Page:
The image of deception

Published On 14/03/2014 | By Tamara Hunter | Consumer protection, Enforcement, Litigation

On 10 March 2014, the Federal Court of Australia found that Breast Check Pty Ltd engaged in misleading or deceptive conduct and made false representations in contravention of s 52 TPA and s 18 ACL, and s 53(c) TPA and s 29(1)(g) ACL, in relation to the ability of its thermography device to provide certain breast check services.  Breast Check’s employee, Dr Boyd, was found to have been knowingly concerned in or involved in or party to the contraventions, including because of her involvement in the development of the relevant documents and administration of Breast Check.

The ACCC alleged in its enforcement proceeding that Breast Check had represented in its promotional pamphlets, without adequate scientific medical basis for so doing, that:

  1. breast imaging using a thermography device (alone or in conjunction with a multifrequency electrical impedance mammograph (MEM device)) could provide an adequate scientific medical basis for either assessing whether a customer is at risk from breast cancer and the level of risk, or for assuring a customer that they do not have breast cancer; and
  2. there is an adequate scientific medical basis for using the thermography device (alone or in conjunction with an MEM device for breast imaging) as a substitute for mammography;

Breast Check denied that such representations had been made, arguing that the promotional pamphlets contained no such claims.

The Court found that Breast Check made the representations alleged and that they were false or misleading, including because:

  1. even though the pamphlets stated that “some suspicious findings may require further management, which may include ultrasound and mammography”, that statement did not qualify or alter the impression made by the pamphlet as a whole; namely, that thermography can detect the risk of breast cancer;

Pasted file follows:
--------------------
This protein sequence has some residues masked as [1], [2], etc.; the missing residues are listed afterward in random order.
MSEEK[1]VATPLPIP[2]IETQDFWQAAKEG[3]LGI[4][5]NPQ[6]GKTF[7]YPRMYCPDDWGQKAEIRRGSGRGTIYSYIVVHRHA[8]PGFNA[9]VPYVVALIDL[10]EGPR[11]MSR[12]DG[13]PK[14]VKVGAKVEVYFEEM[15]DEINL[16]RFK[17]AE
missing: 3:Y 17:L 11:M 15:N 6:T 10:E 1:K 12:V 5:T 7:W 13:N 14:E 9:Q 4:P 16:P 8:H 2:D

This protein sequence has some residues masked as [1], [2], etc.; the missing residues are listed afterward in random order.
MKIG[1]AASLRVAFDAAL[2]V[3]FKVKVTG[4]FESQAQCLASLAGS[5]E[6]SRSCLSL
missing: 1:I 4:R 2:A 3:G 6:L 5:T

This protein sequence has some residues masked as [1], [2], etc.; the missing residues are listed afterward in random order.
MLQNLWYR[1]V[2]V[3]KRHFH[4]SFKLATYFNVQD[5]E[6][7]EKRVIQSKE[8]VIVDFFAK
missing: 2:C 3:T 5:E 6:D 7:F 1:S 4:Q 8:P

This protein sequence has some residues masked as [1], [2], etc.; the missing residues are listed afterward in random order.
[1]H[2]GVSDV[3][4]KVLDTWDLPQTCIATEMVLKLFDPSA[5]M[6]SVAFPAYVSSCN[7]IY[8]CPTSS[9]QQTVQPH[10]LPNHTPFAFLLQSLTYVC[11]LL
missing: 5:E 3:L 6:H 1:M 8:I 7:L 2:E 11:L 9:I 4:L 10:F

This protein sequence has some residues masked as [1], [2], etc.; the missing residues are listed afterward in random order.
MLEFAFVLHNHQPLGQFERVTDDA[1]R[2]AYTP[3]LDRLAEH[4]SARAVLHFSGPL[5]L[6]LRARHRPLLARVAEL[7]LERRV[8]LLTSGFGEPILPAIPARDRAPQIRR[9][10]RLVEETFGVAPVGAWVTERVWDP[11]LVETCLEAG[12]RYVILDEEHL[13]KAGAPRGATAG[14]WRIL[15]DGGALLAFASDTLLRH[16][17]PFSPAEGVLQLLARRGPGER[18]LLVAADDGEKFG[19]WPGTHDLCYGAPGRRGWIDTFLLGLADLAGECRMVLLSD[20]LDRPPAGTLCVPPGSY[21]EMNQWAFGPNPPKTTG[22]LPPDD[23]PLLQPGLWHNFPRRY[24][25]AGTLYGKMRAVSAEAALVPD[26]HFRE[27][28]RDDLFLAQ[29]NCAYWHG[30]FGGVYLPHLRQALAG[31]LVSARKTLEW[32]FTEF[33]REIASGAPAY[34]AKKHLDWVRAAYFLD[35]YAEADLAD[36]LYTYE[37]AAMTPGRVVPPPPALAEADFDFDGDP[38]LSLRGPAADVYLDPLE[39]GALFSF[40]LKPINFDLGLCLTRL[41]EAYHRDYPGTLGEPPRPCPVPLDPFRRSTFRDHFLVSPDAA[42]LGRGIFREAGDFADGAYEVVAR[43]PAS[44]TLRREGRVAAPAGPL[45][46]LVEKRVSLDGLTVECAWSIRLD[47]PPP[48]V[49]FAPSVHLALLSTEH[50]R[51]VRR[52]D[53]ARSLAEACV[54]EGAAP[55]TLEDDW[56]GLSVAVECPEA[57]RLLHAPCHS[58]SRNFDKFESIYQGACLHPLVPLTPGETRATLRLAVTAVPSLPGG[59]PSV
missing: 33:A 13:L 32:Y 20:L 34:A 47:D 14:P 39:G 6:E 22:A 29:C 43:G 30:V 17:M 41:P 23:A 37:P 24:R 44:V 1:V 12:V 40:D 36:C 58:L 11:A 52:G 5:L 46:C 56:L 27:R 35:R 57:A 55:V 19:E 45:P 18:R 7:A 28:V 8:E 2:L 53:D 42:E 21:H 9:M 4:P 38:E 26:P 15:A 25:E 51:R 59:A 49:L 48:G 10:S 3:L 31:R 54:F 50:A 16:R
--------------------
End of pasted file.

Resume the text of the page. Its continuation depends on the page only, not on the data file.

2. the overall impression created was that thermography alone or in conjunction with an MEM can be used to identify customers not at risk from breast cancer and assure them that they did not have breast cancer.  The Court noted the statement in the pamphlets that “we provide information that may reassure you in confirming the health of your breasts”;
  3. the breast imaging service offered by Breast Check was juxtaposed with that of mammography;  and
  4. in relation to the representation conveying that there is an adequate scientific medical basis for the representations, the Court noted the “information asymmetry” between Breast Check and the audience, accepting that a reasonable person looking to test their health, particularly for something as serious as breast cancer, would expect that there is a scientific medical basis to support the use of the equipment.

The ACCC is seeking declarations, pecuniary penalties, injunctions, an order for publication, an order that a copy of the sealed reasons for judgment be retained by the Court (so that the Court’s findings of fact can be used as prima facie evidence of those facts in any follow-on action for damages or compensation) and costs.  The Court has invited submissions as to the appropriate relief and final orders.

The judgment is a reminder of the care that must be taken when making comparative representations, especially those relating to medical and health concerns.

Photo credit: highlander411 / Foter / CC BY.  Remixed to B&W and resized

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About The Author

is a Senior Associate in the competition litigation group at King & Wood Mallesons. Tamara has advised on the competition law aspects of commercial transactions and disputes and assisted clients to respond to investigations by the ACCC and other regulators in the Asia Pacific region.

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